Literary devices are techniques used by writers to enhance their work by creating special effects. To achieve this, authors use figures of speech such as metaphors, similes, personification, and others. Also, a scribe will employ analogy, symbolism, contrast, and various structural conventions. A writer's effective use of literary devices helps the reader to analyze, interpret, and appreciate the author's work.
The most obvious literary device Shakespeare uses in this sonnet is juxtaposition. In the first 12 lines, he deliberately contrasts his love's qualities with those that are ubiquitously used in praise of a lover's virtues. Shakespeare uses distinctively distorted images in opposition to the complimentary pictures lovers usually paint of those they love and desire.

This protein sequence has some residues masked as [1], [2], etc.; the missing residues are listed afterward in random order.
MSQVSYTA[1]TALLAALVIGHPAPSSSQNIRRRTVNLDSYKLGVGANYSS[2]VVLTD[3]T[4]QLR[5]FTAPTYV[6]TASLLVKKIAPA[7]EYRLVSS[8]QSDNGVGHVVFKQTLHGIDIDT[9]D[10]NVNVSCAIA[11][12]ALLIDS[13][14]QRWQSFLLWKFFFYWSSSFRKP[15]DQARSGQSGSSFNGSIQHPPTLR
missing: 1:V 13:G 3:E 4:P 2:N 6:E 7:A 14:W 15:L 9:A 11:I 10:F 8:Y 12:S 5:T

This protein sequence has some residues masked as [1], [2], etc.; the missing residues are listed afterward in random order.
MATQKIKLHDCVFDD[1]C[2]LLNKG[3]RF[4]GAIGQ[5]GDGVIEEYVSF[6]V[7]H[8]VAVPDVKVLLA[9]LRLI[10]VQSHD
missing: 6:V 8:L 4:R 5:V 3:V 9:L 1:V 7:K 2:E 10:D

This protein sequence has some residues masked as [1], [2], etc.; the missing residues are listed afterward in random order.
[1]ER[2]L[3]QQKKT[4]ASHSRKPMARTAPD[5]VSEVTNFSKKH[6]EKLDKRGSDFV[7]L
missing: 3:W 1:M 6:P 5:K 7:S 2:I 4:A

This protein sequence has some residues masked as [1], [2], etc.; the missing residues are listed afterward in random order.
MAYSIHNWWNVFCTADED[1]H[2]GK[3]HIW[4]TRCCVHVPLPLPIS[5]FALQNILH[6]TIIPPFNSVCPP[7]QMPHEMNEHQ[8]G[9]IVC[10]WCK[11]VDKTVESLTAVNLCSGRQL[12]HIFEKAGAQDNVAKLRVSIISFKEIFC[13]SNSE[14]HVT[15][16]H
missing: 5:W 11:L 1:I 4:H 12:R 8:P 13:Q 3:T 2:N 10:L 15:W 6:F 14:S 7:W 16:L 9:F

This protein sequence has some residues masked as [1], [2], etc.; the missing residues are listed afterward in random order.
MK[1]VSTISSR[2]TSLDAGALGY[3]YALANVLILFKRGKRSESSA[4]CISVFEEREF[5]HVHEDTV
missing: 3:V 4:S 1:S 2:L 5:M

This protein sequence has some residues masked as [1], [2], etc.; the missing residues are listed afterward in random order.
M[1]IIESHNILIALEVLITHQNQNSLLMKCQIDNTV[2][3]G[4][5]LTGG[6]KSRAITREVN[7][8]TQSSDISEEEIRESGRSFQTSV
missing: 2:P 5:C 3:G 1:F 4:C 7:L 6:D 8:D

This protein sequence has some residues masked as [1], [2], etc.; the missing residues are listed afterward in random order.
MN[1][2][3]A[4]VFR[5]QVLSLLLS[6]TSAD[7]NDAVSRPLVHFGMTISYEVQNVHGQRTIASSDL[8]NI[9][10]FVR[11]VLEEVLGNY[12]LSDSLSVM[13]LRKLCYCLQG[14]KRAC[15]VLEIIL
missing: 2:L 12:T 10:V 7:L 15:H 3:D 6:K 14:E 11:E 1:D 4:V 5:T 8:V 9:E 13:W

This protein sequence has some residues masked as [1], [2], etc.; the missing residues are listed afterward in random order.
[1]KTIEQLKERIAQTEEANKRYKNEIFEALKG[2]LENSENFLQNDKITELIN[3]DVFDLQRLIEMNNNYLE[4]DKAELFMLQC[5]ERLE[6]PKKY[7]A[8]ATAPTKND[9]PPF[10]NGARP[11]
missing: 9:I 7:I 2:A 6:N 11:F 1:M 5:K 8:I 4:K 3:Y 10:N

The speaker, for example, mentions:
My mistress' eyes are nothing like the sun;
Coral is far more red than her lips' red;
At first reading, it appears as if the speaker is insulting his lover. This trend is extended...
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